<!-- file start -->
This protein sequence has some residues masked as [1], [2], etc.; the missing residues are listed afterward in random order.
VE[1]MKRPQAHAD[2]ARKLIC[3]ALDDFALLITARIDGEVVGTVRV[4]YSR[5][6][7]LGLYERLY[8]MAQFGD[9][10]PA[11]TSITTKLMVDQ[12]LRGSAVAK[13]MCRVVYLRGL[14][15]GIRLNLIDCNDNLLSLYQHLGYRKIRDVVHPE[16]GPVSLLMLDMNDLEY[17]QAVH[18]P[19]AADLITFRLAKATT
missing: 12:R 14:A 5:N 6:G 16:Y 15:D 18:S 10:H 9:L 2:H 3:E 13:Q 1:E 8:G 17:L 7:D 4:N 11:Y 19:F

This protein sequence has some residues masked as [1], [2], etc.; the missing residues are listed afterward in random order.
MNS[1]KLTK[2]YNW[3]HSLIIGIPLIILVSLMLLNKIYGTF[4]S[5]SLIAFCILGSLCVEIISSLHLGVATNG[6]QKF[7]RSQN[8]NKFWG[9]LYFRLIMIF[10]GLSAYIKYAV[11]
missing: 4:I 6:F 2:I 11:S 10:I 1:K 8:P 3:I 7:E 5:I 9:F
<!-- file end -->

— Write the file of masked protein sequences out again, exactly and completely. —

This protein sequence has some residues masked as [1], [2], etc.; the missing residues are listed afterward in random order.
VE[1]MKRPQAHAD[2]ARKLIC[3]ALDDFALLITARIDGEVVGTVRV[4]YSR[5][6][7]LGLYERLY[8]MAQFGD[9][10]PA[11]TSITTKLMVDQ[12]LRGSAVAK[13]MCRVVYLRGL[14][15]GIRLNLIDCNDNLLSLYQHLGYRKIRDVVHPE[16]GPVSLLMLDMNDLEY[17]QAVH[18]P[19]AADLITFRLAKATT
missing: 12:R 14:A 5:N 6:G 16:Y 15:D 18:S 10:H 9:L 2:H 3:E 13:Q 1:E 8:G 17:L 7:D 4:N 11:Y 19:F

This protein sequence has some residues masked as [1], [2], etc.; the missing residues are listed afterward in random order.
MNS[1]KLTK[2]YNW[3]HSLIIGIPLIILVSLMLLNKIYGTF[4]S[5]SLIAFCILGSLCVEIISSLHLGVATNG[6]QKF[7]RSQN[8]NKFWG[9]LYFRLIMIF[10]GLSAYIKYAV[11]
missing: 4:I 6:F 2:I 11:S 10:I 1:K 8:P 3:I 7:E 5:I 9:F